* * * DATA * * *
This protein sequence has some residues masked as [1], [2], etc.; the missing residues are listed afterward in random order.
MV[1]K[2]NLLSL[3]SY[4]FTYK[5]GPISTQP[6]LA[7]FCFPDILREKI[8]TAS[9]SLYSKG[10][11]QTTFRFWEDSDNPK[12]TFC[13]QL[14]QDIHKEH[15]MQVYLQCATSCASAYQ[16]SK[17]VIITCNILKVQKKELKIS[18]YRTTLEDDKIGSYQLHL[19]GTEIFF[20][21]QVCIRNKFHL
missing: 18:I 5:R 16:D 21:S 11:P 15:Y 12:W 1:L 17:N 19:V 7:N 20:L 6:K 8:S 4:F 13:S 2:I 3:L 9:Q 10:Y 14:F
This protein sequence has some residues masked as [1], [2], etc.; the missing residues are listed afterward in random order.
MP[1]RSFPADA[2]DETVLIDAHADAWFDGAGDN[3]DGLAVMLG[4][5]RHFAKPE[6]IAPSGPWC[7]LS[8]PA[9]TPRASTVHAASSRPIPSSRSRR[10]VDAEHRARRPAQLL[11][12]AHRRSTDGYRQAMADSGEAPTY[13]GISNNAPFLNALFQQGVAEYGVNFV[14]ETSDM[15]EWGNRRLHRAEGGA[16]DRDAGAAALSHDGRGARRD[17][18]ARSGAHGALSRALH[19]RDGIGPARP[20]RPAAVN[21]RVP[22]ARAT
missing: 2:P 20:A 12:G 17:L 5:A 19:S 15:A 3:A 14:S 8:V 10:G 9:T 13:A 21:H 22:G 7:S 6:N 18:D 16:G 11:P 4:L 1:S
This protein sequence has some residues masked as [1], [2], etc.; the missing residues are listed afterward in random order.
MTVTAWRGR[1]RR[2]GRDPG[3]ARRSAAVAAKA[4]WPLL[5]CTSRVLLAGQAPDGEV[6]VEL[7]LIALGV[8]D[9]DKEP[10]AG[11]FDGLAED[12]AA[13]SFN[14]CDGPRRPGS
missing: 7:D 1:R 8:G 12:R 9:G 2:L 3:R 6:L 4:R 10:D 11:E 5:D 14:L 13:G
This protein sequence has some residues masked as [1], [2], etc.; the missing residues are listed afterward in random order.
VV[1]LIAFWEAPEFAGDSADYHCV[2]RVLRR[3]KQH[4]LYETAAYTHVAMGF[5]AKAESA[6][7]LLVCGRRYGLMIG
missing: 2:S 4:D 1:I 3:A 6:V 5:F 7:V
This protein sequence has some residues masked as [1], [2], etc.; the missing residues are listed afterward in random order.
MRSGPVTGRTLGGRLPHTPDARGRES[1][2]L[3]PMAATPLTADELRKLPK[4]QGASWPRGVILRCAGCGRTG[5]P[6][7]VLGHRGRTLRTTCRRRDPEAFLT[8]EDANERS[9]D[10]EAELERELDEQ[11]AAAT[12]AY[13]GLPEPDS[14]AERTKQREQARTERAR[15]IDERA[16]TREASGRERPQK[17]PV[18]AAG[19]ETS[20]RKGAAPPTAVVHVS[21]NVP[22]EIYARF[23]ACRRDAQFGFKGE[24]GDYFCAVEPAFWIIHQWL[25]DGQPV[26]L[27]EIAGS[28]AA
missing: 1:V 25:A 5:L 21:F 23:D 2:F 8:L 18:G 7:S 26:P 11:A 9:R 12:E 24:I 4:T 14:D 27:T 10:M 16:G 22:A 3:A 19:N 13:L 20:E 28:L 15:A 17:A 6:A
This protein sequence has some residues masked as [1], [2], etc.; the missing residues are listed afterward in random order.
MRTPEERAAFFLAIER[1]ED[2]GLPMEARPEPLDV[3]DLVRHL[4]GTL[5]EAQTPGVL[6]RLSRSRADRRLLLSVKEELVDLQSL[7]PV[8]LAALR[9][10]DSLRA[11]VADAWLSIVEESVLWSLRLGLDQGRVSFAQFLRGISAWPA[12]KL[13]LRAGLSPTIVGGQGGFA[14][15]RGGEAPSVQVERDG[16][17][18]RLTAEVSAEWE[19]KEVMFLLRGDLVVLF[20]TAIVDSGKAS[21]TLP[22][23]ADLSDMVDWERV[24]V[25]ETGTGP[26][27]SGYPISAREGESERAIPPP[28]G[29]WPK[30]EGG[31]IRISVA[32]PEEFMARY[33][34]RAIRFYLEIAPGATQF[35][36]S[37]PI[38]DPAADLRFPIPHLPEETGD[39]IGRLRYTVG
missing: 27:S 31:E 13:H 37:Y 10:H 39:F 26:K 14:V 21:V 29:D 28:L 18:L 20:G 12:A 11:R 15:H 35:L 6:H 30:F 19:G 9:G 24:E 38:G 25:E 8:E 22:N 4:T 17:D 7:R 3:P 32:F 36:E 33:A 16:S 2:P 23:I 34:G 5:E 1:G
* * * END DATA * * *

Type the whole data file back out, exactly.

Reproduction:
This protein sequence has some residues masked as [1], [2], etc.; the missing residues are listed afterward in random order.
MV[1]K[2]NLLSL[3]SY[4]FTYK[5]GPISTQP[6]LA[7]FCFPDILREKI[8]TAS[9]SLYSKG[10][11]QTTFRFWEDSDNPK[12]TFC[13]QL[14]QDIHKEH[15]MQVYLQCATSCASAYQ[16]SK[17]VIITCNILKVQKKELKIS[18]YRTTLEDDKIGSYQLHL[19]GTEIFF[20][21]QVCIRNKFHL
missing: 18:I 5:R 16:D 21:S 11:P 15:Y 12:W 1:L 17:N 19:V 7:N 20:L 6:K 8:S 4:F 13:S 2:I 3:L 9:Q 10:Y 14:F
This protein sequence has some residues masked as [1], [2], etc.; the missing residues are listed afterward in random order.
MP[1]RSFPADA[2]DETVLIDAHADAWFDGAGDN[3]DGLAVMLG[4][5]RHFAKPE[6]IAPSGPWC[7]LS[8]PA[9]TPRASTVHAASSRPIPSSRSRR[10]VDAEHRARRPAQLL[11][12]AHRRSTDGYRQAMADSGEAPTY[13]GISNNAPFLNALFQQGVAEYGVNFV[14]ETSDM[15]EWGNRRLHRAEGGA[16]DRDAGAAALSHDGRGARRD[17][18]ARSGAHGALSRALH[19]RDGIGPARP[20]RPAAVN[21]RVP[22]ARAT
missing: 2:P 20:A 12:G 17:L 5:A 19:S 15:A 3:A 14:S 8:V 10:G 9:T 13:A 21:H 22:G 7:S 6:N 18:D 16:G 11:P 4:L 1:S
This protein sequence has some residues masked as [1], [2], etc.; the missing residues are listed afterward in random order.
MTVTAWRGR[1]RR[2]GRDPG[3]ARRSAAVAAKA[4]WPLL[5]CTSRVLLAGQAPDGEV[6]VEL[7]LIALGV[8]D[9]DKEP[10]AG[11]FDGLAED[12]AA[13]SFN[14]CDGPRRPGS
missing: 7:D 1:R 8:G 12:R 9:G 2:L 3:R 6:L 4:R 10:D 11:E 5:D 14:L 13:G
This protein sequence has some residues masked as [1], [2], etc.; the missing residues are listed afterward in random order.
VV[1]LIAFWEAPEFAGDSADYHCV[2]RVLRR[3]KQH[4]LYETAAYTHVAMGF[5]AKAESA[6][7]LLVCGRRYGLMIG
missing: 2:S 4:D 1:I 3:A 6:V 5:F 7:V
This protein sequence has some residues masked as [1], [2], etc.; the missing residues are listed afterward in random order.
MRSGPVTGRTLGGRLPHTPDARGRES[1][2]L[3]PMAATPLTADELRKLPK[4]QGASWPRGVILRCAGCGRTG[5]P[6][7]VLGHRGRTLRTTCRRRDPEAFLT[8]EDANERS[9]D[10]EAELERELDEQ[11]AAAT[12]AY[13]GLPEPDS[14]AERTKQREQARTERAR[15]IDERA[16]TREASGRERPQK[17]PV[18]AAG[19]ETS[20]RKGAAPPTAVVHVS[21]NVP[22]EIYARF[23]ACRRDAQFGFKGE[24]GDYFCAVEPAFWIIHQWL[25]DGQPV[26]L[27]EIAGS[28]AA
missing: 1:V 25:A 5:L 21:F 23:D 2:F 8:L 18:G 7:S 26:P 11:A 9:R 12:E 24:I 4:T 14:D 27:T 10:M 16:G 22:A 3:A 19:N 13:L 20:E 28:L 15:A 17:A 6:A
This protein sequence has some residues masked as [1], [2], etc.; the missing residues are listed afterward in random order.
MRTPEERAAFFLAIER[1]ED[2]GLPMEARPEPLDV[3]DLVRHL[4]GTL[5]EAQTPGVL[6]RLSRSRADRRLLLSVKEELVDLQSL[7]PV[8]LAALR[9][10]DSLRA[11]VADAWLSIVEESVLWSLRLGLDQGRVSFAQFLRGISAWPA[12]KL[13]LRAGLSPTIVGGQGGFA[14][15]RGGEAPSVQVERDG[16][17][18]RLTAEVSAEWE[19]KEVMFLLRGDLVVLF[20]TAIVDSGKAS[21]TLP[22][23]ADLSDMVDWERV[24]V[25]ETGTGP[26][27]SGYPISAREGESERAIPPP[28]G[29]WPK[30]EGG[31]IRISVA[32]PEEFMARY[33][34]RAIRFYLEIAPGATQF[35][36]S[37]PI[38]DPAADLRFPIPHLPEETGD[39]IGRLRYTVG
missing: 27:S 31:E 13:H 37:Y 10:H 39:F 26:K 14:V 21:V 29:D 28:L 18:L 20:G 12:A 11:R 15:H 35:L 6:H 30:F 19:G 9:G 24:E 38:G 25:E 8:E 22:N 4:T 17:D 7:R 3:P 32:F 36:E 33:A 16:S 2:P 23:I 34:G 5:E 1:G